Roxana has just graduated from high-school and is raring to go get an “experience”. To live the way she would like to. She dreams of visiting Paris with her childhood best friend, Sylvie, and as she makes her way to Paris, she realizes that the tour group has rerouted her to Denmark (fascinating and dark at the same time, isn’t it?). I must stop the review here and tell you how much I loved this and how scared I was about this happening to me at the same time. Also, Roxana resolves to go, despite her reservations and doesn’t tell her parents about this. She arrives in Copenhagen, and meets a blue-eyed Dane named Søren Holmsgaard. He is a grad student writing his dissertation on American literature and before she knows it Roxana is head over heels for him. Their affair begins early on till Roxana abandons a planned trip to Farsø with Søren so he can work on his dissertation, and while he takes off, she meets Zlata, a Bosnian refugee and she starts dating him as well.

Let me tell you that if you think this book is anything typical or cliché or ridden with stereotypes, you should stop thinking that right now. It isn’t any of that and I am only too glad for that. The relationship dynamics between the three of them and how the boys vie for Roxana’s attention is worth reading and exploring. Roxana’s coming-of-age in a way and at the same time exploring her sexual awakening without any apprehension or doubt is refreshing for a reader and to then mingle politics with it, takes the read to another level.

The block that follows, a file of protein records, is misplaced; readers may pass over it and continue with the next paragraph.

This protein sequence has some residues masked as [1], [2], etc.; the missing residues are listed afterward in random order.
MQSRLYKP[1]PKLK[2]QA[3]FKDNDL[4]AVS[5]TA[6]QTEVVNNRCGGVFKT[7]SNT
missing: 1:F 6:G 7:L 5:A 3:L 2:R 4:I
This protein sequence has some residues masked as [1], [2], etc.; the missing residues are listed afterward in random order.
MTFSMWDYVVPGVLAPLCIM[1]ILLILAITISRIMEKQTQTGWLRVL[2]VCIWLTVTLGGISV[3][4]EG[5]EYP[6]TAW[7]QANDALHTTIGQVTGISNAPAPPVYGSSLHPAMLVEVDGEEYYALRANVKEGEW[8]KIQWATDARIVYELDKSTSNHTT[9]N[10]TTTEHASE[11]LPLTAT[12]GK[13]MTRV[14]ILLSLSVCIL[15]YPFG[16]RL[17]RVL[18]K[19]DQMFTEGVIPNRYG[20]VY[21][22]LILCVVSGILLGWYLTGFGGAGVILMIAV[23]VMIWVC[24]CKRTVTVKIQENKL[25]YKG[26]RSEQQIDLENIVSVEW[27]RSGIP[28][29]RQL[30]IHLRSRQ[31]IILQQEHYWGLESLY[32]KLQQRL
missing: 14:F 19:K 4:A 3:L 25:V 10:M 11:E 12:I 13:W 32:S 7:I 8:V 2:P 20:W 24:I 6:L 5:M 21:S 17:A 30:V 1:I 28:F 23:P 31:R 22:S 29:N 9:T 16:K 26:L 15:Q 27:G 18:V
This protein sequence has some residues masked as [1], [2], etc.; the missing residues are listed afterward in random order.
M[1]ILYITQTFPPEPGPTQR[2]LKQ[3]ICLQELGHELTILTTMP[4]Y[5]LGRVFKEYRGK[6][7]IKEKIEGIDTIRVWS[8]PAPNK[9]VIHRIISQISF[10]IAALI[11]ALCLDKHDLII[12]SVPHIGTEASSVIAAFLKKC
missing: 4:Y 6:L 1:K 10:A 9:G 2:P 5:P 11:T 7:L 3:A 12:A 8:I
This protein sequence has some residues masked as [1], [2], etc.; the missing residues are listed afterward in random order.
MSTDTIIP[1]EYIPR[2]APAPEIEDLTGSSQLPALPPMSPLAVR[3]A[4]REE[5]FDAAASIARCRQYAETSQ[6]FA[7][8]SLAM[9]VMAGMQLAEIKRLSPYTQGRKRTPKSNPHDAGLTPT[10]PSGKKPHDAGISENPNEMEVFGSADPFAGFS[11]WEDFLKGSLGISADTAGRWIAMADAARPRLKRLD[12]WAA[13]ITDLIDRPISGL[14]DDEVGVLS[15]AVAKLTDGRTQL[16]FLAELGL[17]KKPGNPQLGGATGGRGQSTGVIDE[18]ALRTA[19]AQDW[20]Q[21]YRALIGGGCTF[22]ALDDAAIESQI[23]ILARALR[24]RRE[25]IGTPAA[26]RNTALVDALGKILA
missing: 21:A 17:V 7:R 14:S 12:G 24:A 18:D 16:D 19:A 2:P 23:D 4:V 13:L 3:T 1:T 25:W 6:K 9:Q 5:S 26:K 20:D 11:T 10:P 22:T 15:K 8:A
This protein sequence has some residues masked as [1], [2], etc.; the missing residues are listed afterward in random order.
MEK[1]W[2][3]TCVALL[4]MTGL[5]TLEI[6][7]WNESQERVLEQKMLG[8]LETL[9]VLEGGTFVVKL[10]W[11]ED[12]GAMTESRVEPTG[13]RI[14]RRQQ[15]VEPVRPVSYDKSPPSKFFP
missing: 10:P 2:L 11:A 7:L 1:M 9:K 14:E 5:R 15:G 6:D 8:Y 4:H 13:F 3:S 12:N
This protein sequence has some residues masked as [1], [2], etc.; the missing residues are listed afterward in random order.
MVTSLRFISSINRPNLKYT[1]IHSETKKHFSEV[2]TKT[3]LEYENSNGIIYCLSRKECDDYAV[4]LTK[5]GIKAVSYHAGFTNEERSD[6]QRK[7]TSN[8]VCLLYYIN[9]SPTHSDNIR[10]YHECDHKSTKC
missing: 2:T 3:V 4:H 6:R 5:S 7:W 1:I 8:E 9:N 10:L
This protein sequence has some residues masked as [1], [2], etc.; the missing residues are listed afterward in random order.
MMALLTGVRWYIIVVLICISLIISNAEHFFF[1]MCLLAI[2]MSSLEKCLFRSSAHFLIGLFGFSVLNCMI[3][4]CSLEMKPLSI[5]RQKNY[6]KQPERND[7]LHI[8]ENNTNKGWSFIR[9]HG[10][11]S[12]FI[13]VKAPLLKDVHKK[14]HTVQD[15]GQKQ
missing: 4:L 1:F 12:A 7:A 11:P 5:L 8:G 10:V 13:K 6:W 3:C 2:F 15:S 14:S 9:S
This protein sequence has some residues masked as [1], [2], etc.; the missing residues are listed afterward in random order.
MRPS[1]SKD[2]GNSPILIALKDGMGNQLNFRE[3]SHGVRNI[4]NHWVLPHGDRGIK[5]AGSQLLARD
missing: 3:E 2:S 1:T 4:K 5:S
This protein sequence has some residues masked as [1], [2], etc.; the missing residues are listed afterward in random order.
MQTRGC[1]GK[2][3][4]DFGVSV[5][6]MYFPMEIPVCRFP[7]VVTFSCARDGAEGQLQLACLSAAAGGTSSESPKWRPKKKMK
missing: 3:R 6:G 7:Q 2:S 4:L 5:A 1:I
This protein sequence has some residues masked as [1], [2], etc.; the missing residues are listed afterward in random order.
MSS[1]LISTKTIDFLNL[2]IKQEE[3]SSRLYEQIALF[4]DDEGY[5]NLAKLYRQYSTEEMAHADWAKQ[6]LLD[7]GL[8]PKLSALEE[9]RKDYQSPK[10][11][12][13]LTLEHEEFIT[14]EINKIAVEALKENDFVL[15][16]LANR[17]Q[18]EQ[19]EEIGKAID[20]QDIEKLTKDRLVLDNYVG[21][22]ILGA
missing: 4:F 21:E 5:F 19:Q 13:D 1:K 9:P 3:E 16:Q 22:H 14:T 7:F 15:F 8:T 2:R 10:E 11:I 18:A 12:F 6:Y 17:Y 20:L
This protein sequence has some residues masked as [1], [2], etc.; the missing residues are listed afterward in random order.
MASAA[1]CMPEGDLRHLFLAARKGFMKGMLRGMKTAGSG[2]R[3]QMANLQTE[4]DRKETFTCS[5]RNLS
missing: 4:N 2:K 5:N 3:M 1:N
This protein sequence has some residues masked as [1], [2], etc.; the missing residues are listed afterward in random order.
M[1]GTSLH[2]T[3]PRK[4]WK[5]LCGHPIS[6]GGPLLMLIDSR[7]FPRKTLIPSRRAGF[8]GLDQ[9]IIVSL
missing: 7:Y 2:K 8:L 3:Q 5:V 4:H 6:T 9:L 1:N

“Open Me” is frank, outspoken and says what it has to without any fuss. Locascio tells the story the way it should be told – with no frills. The emotional and physical aspects of the novel are rich and are definitely not dumbing it down for the reader. “Open Me” is interesting, captivating and quite an emotional rollercoaster of a ride.

The Empty Room by Sadia Abbas

91NWARscW6L Title: The Empty Room
Author: Sadia Abbas
Publisher: Zubaan Books
ISBN: 978-9385932267
Genre: Literary Fiction
Pages: 352
Source: Publisher
Rating: 4 Stars

Because more stories such as this one need to be told. Stories where the political and personal merge and the voice stands out – being original, fearless and saying it like she intends to. I also most certainly have come to believe that stories of women are best told by women (you can refute me on this one but it is my opinion nonetheless). The story of Tahira in 1970s Karachi is told beautifully by Sadia Abbas. Through a work of fiction, you can sense the tone and emotions that are so real, you are transported back in time. As a reader, I was way too invested in this book and just wanted to see Tahira happy, no matter what.

Like I said, the novel is set in the 70s of Karachi. Tahira is married off quite quickly to someone she doesn’t know and her life falls apart as quickly. She is a talented painter who isn’t allowed to paint. Her marriage is nothing but a trap and she has no voice left. She was always the free one at her parents house – interacting, debating, discussing with her brother Waseem and his friends. She misses all that and comes to know one fine day that her brother and his friends are arrested and caught up in the regressive regime’s line of fire. Tahira’s world is shattered. She doesn’t know what to do and how to express herself anymore till she goes back to painting. All her paintings have the same title, “The Empty Room”.